Steady Work

July 24, 2006

The road to a successful seismic rehabilitation strategy is often long and arduous. The seismic design of new bridge structures, and the related component of seismic retrofit, demands an extensive engineering effort and an unusually significant amount of decision making throughout the process. However, this approach, and the necessary time involved, yields numerous practical advantages.

Examining candidates

The road to a successful seismic rehabilitation strategy is often long and arduous. The seismic design of new bridge structures, and the related component of seismic retrofit, demands an extensive engineering effort and an unusually significant amount of decision making throughout the process. However, this approach, and the necessary time involved, yields numerous practical advantages.

Examining candidates

Initially, the engineer must determine which code, or combination of codes, is most appropriate. The seismic performance category must then be selected and the structure defined in terms of critical versus essential versus regular versus unusual versus other classifications that are defined in the applicable codes. This is followed by determination of suitable design-response spectra.

Next, computer analysis programs must be evaluated with an understanding that the type and complexity of the structure will often dictate the software requirements. Generally, several program iterations are required to arrive at reasonable outputs that make sense. When working on a rehabilitation project, the next step typically involves the calculation of capacity and demand ratios for the critical members. This is followed by identification of the elements that require modifications in order to comply with either force or displacement demands.

At this point in the process, if the designer has any energy remaining, the focus shifts to the determination of actual rehabilitation strategies. The following discussion will concentrate on these strategies and be limited to bearing and other superstructure retrofits.

Supporting the dead, the live and the lateral

On a recent project on I-80 for the New Jersey Department of Transportation, seismic retrofit was a major component in the goal to upgrade an important section of the interstate to meet current standards. The project consisted of the widening, redecking and rehabilitation of three very complex bridge structures. These bridges could generally be described as multi-span, severally skewed and both short- and long-span steel girder structures. Each structure contained one or more transverse steel-box cross girders arranged in a stacked condition relative to the longitudinal girders. The interstate route, and the structures within the project limits, was declared by the owner to be "essential."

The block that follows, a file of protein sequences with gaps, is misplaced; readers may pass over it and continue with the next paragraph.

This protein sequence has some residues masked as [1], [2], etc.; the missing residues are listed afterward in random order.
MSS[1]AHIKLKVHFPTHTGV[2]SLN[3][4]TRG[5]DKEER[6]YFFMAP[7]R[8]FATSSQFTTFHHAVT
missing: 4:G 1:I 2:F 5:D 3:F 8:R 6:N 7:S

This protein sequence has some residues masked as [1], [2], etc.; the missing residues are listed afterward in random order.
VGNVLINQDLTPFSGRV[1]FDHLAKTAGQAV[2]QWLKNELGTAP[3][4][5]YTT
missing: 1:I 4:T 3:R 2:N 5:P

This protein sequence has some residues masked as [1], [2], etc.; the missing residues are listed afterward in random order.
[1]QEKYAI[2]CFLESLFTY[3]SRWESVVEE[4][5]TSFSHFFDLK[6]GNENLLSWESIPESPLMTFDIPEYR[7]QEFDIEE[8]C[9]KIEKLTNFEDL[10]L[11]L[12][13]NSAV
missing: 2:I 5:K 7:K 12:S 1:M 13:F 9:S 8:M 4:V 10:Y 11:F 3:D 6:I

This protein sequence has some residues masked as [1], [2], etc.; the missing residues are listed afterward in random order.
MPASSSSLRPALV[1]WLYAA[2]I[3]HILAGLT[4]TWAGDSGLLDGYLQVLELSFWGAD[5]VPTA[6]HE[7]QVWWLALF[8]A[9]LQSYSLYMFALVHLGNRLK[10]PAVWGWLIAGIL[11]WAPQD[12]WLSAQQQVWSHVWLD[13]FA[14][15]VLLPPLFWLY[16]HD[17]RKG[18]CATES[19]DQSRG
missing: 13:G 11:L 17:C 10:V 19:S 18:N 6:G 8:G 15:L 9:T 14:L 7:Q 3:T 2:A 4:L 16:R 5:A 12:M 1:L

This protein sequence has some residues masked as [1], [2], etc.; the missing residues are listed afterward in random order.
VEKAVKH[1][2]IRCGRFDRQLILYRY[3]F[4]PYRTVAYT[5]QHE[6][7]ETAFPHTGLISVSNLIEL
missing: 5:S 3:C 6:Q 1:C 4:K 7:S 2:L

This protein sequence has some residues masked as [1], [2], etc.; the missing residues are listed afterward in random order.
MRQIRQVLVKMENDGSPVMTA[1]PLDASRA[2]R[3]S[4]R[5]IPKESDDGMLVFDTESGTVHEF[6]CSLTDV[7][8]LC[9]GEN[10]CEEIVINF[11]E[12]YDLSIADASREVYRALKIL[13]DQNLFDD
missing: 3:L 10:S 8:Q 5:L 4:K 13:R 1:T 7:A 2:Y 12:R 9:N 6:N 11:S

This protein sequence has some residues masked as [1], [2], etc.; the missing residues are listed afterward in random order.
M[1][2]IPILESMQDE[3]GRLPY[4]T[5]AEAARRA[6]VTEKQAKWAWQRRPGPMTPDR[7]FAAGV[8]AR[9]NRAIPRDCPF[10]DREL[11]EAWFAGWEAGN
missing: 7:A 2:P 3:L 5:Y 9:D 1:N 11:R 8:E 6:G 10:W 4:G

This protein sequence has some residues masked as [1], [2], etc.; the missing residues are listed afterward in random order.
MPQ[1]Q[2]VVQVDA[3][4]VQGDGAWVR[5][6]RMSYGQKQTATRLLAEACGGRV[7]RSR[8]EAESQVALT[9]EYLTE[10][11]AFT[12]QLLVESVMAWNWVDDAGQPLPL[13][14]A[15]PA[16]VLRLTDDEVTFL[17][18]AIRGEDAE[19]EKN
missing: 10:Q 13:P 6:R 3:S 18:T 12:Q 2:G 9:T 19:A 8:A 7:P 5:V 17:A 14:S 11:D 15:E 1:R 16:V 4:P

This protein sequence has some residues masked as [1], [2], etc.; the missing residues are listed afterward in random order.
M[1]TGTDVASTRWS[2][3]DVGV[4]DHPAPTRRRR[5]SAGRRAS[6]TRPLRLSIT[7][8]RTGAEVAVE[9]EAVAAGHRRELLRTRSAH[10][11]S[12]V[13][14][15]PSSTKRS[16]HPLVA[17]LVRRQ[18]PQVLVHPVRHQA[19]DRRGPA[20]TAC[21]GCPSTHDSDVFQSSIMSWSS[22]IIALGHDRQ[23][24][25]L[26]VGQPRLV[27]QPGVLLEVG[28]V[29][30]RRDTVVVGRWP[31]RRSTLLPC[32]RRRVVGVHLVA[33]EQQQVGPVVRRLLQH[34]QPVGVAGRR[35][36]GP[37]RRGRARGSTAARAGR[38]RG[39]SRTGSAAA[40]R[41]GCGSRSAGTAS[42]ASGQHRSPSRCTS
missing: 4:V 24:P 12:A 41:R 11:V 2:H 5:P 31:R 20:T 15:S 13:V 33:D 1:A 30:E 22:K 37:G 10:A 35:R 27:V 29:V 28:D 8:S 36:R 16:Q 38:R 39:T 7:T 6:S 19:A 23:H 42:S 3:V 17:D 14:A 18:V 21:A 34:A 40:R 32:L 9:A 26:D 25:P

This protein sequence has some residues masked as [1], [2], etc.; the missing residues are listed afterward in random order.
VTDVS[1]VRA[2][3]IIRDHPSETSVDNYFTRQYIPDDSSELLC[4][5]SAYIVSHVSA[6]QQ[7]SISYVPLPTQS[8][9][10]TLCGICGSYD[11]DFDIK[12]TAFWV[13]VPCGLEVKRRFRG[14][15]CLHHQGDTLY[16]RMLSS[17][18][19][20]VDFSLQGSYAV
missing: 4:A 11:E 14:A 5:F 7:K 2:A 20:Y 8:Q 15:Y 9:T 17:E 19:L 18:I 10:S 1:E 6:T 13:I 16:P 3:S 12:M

In accordance with the 1995 version of the Federal Highway Administration's (FHWA) Seismic Retrofitting Manual for Highway Bridges, essential bridges must remain fully operational after a large seismic event. This means that any seismic retrofit should be designed and configured to support not only the vertical dead loads and live loads after an event, but it also must be prepared to resist any of the combinations of lateral loads that may be imposed. This requirement was to be in effect until the construction of permanent fixes.

Rocker bearing location, several alternatives

As was very common for many other structures built during the same era as those on I-80, these bridges were constructed with pedestal and rocker bearings. Experience shows that rocker bearings almost never provide the displacement capacity required for even a moderate seismic event. Therefore, the first goal was to determine the best approach for dealing with the consequences of failure, or toppling, at the rocker bearing locations.

One of the options considered was total bearing replacement with a substitute device that could resist all normal forces, as well as seismic loads and movements. However, replacements would have to be completed while maintaining traffic and all other in-service loads. The additional costs associated with this requirement made the bearing replacement option less desirable than other schemes.

The strengthening or replacement of individual components of existing bearing elements also was considered as a method to improve seismic capacity. However, increasing section properties of existing plates, anchor bolts, pins and other bearing elements would have been awkward and costly.

An alternative approach was developed that avoided strengthening existing elements and eliminated the need to temporarily support external loads during construction of the retrofits. This involved the design and detailing of a seismic catcher system that was nearly independent of the existing superstructure, both during and after construction. Any work that was required on the existing structure to accommodate the catcher system could be performed under traffic.

A simplified sketch of this system is shown in Figure 1. Note that both expansion and fixed bearings were modified. However, fixed bearings were only altered when seismic lateral load capacities were exceeded.

Catcher system

Fixed bearings were stabilized for a seismic event by transferring the lateral loads directly into horizontal keeper bars and then into the independent catcher system. At the expansion rockers, the catcher system was configured to allow normal movements until bearing rollover occurred. At that point, the horizontal bars attached to the girders would come to rest on the catcher assembly, and the vertical elevation of the bridge would be maintained. More importantly, the bridge would remain in service and the functional requirements and maintenance of traffic goals would be achieved.